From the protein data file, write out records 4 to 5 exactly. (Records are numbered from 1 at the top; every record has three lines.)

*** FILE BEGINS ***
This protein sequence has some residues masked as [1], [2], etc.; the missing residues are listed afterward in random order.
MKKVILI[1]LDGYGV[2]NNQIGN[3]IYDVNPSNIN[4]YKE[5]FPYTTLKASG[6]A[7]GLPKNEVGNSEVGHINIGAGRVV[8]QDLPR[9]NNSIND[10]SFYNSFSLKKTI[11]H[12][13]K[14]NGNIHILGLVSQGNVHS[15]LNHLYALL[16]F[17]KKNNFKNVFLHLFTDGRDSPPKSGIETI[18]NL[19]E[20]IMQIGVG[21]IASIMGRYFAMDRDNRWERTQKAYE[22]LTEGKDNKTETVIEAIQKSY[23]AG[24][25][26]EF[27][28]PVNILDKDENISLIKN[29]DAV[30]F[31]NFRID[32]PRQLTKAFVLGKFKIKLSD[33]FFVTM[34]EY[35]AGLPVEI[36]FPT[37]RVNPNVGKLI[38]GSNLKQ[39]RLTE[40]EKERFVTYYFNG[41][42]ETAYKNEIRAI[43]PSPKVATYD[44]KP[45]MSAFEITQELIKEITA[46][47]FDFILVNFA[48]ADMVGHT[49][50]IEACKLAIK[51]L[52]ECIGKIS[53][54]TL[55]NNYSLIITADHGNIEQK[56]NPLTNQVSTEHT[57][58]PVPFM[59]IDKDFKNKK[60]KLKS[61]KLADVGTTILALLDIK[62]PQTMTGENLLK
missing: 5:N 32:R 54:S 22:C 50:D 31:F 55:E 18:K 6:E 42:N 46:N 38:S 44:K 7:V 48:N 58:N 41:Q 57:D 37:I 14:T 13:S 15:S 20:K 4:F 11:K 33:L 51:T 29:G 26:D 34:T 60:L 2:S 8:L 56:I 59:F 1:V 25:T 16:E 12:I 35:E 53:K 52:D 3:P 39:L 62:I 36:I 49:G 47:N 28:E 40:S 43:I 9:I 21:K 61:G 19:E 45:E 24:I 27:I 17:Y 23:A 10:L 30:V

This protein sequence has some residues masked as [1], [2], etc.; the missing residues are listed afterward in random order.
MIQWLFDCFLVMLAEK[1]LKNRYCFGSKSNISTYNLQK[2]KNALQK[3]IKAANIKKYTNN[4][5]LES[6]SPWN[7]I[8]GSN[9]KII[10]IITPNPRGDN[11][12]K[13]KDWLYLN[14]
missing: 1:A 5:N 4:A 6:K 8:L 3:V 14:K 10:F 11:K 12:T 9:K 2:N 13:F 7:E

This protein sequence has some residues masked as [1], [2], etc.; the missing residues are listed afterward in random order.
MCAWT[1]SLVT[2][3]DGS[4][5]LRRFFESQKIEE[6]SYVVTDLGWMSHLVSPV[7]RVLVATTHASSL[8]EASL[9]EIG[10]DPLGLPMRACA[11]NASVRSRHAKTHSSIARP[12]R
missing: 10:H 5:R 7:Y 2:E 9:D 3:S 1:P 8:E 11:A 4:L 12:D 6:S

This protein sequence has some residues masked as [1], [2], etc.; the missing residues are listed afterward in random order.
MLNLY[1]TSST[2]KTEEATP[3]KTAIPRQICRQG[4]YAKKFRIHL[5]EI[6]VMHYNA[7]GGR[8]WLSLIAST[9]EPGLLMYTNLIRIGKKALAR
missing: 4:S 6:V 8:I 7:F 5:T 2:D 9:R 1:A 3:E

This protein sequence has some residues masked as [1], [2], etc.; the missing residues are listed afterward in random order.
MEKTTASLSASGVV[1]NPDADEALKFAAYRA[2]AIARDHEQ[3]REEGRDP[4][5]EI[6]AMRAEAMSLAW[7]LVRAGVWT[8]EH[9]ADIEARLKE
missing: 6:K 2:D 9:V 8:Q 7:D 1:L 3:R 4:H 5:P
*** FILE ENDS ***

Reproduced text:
This protein sequence has some residues masked as [1], [2], etc.; the missing residues are listed afterward in random order.
MLNLY[1]TSST[2]KTEEATP[3]KTAIPRQICRQG[4]YAKKFRIHL[5]EI[6]VMHYNA[7]GGR[8]WLSLIAST[9]EPGLLMYTNLIRIGKKALAR
missing: 4:S 6:V 8:I 7:F 5:T 2:D 9:R 1:A 3:E

This protein sequence has some residues masked as [1], [2], etc.; the missing residues are listed afterward in random order.
MEKTTASLSASGVV[1]NPDADEALKFAAYRA[2]AIARDHEQ[3]REEGRDP[4][5]EI[6]AMRAEAMSLAW[7]LVRAGVWT[8]EH[9]ADIEARLKE
missing: 6:K 2:D 9:V 8:Q 7:D 1:L 3:R 4:H 5:P